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    Past Continuous and Simple Past

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    joory
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    Past Continuous and Simple Past

    Post by joory on Sat May 01, 2010 6:19 am

    Simple Past
    Examples:
    • You called Debbie.
    • Did you call Debbie?
    • You did not call Debbie.
    Complete List of Simple Past Forms
    USE 1 Completed Action in the Past

    Use the Simple Past to express the idea that an action started and finished at a specific time in the past. Sometimes, the speaker may not actually mention the specific time, but they do have one specific time in mind.
    Examples:
    • I saw a movie yesterday.
    • I didn't see a play yesterday.
    • Last year, I traveled to Japan.
    • Last year, I didn't travel to Korea.
    • Did you have dinner last night?
    • She washed her car.
    • He didn't wash his car.
    USE 2 A Series of Completed Actions

    We use the Simple Past to list a series of completed actions in the past. These actions happen 1st, 2nd, 3rd, 4th, and so on.
    Examples:
    • I finished work, walked to the beach, and found a nice place to swim.
    • He arrived from the airport at 8:00, checked into the hotel at 9:00, and met the others at 10:00.
    • Did you add flour, pour in the milk, and then add the eggs?
    ================================================== ================================================== ==================
    Past Continuous

    USE 1 Interrupted Action in the Past

    Use the Past Continuous to indicate that a longer action in the past was interrupted. The interruption is usually a shorter action in the Simple Past. Remember this can be a real interruption or just an interruption in time.
    Examples:

    • When the phone rang, she was writing a letter.
    • While we were having the picnic, it started to rain.
    • What were you doing when the earthquake started?
    • I was listening to my iPod, so I didn't hear the fire alarm.
    • You were not listening to me when I told you to turn the oven off.
    • While John was sleeping last night, someone stole his car.
    • Sammy was waiting for us when we got off the plane.
    • While I was writing the email, the computer suddenly went off.
    • A: What were you doing when you broke your leg?
    B: I was snowboarding.
    USE 2 Specific Time as an Interruption

    In USE 1, described above, the Past Continuous is interrupted by a shorter action in the Simple Past. However, you can also use a specific time as an interruption.
    Examples:
    • Last night at 6 PM, I was eating dinner.
    • At midnight, we were still driving through the desert.
    • Yesterday at this time, I was sitting at my desk at work.
    IMPORTANT
    In the Simple Past, a specific time is used to show when an action began or finished. In the Past Continuous, a specific time only interrupts the action.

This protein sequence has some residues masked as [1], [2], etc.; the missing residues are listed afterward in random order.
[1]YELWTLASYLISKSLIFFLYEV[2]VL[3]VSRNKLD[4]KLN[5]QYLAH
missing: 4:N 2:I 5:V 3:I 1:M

Examples:
    • Last night at 6 PM, I ate dinner.
    I STARTED EATING AT 6 PM.
    • Last night at 6 PM, I was eating dinner.
    I STARTED EARLIER; AND AT 6 PM, I WAS IN THE PROCESS OF EATING DINNER.
    USE 3 Parallel Actions

    When you use the Past Continuous with two actions in the same sentence, it expresses the idea that both actions were happening at the same time. The actions are parallel.
    Examples:
    • I was studying while he was making dinner.
    • While Ellen was reading, Tim was watching television.
    • Were you listening while he was talking?
    • I wasn't paying attention while I was writing the letter, so I made several mistakes.
    • What were you doing while you were waiting?
    • Thomas wasn't working, and I wasn't working either.
    • They were eating dinner, discussing their plans, and having a good time.
    USE 4 Atmosphere
    In English, we often use a series of parallel actions to describe the atmosphere at a particular time in the past.
    Example:
    • When I walked into the office, several people were busily typing, some were talking on the phones, the boss was yelling directions, and customers were waiting to be helped. One customer was yelling at a secretary and waving his hands. Others were complaining to each other about the bad service.
    USE 5 Repetition and Irritation with "Always"

    The Past Continuous with words such as "always" or "constantly" expresses the idea that something irritating or shocking often happened in the past. The concept is very similar to the expression "used to" but with negative emotion. Remember to put the words "always" or "constantly" between "be" and "verb+ing."
    Examples:
    • She was always coming to class late.
    • He was constantly talking. He annoyed everyone.
    • I didn't like them because they were always complaining.
    While vs. When
    Clauses are groups of words which have meaning, but are often not complete sentences. Some clauses begin with the word "when" such as "when she called" or "when it bit me." Other clauses begin with "while" such as "while she was sleeping" and "while he was surfing." When you talk about things in the past, "when" is most often followed by the verb tense Simple Past, whereas "while" is usually followed by Past Continuous. "While" expresses the idea of "during that time." Study the examples below. They have similar meanings, but they emphasize different parts of the sentence.
    Examples:
    • I was studying when she called.
    • While I was studying, she called.
    [was/were + present participle]
    Examples:
    • You were studying when she called.
    • Were you studying when she called?
    • You were not studying when she called.
    ================================================== ===================================
    Simple Present
    FORM
    [VERB] + s/es in third person
    Examples:
    • You speak English.
    • Do you speak English?
    • You do not speak English.
    Complete List of Simple Present Forms
    USE 1 Repeated Actions

    Use the Simple Present to express the idea that an action is repeated or usual. The action can be a habit, a hobby, a daily event, a scheduled event or something that often happens. It can also be something a person often forgets or usually does not do.